The “Chinese Dream” and the Choice of the Path of Democratic Politics

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Red Flag Manuscript

The Chinese Dream of national rejuvenation is a major strategic thought collectively put forward by the central leaders, and is a political declaration for the future development of the Party and the country. Realizing the “Chinese Dream” requires a choice for the correct democratic political path. Recently, in the discussion concerning the “Chinese Dream”, constitutional governance has become a focus point again. In the view of some, the “Chinese Dream” is the “dream of constitutional governance”: constitutional governance represents the future of China, the orientation of constitutional governance is the path for political structural reform in China, constitutional governance and democracy are the highest interests of the country. In the present public opinion discourse, the “dream of constitutional governance” may express the longing of a few wordsmiths for a beautiful life. But, longing is one thing, the process of realization is a different matter. The ““Chinese Dream”” clearly is not something that can be described with the single term “constitutional governance”, and it cannot be substituted with “dream of constitutional governance”.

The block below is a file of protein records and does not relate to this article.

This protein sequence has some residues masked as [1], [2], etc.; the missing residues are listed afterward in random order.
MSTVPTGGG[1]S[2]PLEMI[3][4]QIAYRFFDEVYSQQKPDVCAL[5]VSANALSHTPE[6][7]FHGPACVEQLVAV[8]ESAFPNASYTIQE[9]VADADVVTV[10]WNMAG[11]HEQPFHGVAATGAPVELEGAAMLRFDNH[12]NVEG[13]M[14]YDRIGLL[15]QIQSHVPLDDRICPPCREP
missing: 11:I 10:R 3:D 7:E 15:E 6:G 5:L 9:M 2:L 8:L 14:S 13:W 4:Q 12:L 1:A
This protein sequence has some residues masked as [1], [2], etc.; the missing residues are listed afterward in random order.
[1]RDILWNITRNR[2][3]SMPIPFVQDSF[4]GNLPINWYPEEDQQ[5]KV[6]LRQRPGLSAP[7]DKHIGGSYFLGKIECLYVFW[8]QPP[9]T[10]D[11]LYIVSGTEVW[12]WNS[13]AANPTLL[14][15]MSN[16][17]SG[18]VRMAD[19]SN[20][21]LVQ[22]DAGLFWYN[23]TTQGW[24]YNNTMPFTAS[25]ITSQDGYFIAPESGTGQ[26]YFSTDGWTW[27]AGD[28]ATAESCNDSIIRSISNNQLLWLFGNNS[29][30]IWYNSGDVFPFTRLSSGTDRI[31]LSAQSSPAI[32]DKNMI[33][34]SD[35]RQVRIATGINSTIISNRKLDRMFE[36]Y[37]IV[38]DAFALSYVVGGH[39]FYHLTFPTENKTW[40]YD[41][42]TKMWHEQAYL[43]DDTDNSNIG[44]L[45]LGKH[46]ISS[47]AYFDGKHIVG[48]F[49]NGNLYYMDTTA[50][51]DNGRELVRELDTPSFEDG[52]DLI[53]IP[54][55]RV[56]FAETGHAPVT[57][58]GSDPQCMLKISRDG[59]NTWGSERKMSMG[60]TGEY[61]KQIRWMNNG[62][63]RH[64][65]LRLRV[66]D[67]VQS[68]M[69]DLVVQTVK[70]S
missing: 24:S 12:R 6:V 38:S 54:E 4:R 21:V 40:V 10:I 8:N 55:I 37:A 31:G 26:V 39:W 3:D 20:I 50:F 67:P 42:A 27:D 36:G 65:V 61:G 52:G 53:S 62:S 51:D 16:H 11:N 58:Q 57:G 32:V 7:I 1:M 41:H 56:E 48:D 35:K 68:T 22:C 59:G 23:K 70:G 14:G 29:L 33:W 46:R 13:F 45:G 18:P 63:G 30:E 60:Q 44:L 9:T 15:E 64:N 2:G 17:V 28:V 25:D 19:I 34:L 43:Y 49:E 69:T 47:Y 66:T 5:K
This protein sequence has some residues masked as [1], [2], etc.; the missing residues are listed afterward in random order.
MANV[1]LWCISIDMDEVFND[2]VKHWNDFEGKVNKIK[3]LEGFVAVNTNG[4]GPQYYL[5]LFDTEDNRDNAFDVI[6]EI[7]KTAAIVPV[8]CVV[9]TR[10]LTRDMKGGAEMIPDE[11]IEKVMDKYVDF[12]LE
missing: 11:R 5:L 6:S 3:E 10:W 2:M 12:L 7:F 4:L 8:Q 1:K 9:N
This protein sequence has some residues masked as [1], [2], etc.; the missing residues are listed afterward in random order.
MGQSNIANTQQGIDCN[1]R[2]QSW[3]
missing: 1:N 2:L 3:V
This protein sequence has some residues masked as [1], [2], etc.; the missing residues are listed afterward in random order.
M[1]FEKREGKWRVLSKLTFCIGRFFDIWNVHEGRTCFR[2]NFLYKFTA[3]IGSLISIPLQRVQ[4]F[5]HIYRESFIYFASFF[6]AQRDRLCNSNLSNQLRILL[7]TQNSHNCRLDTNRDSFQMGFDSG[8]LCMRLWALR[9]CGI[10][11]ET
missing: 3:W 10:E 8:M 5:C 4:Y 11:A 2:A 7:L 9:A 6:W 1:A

I, What is inside the “dream of constitutional governance”?

What is constitutional governance? What is inside the “dream of constitutional governance”? There is a sort of representative answer that is: the core content of constitutional governance is liberty, democracy and human rights. From their normal meaning and abstractly speaking, democracy is a good thing, human rights are good thing, and how could it be that liberty is not a good thing! If we understand constitutional governance as the collection of liberty, democracy and human rights, then constitutional governance naturally would also be a good thing. But, when looking at the practical level, and from acts, processes and history, liberty, democracy as well as human rights, and especially constitutional governance, have been dynamic processes, and there are no fixed models for them.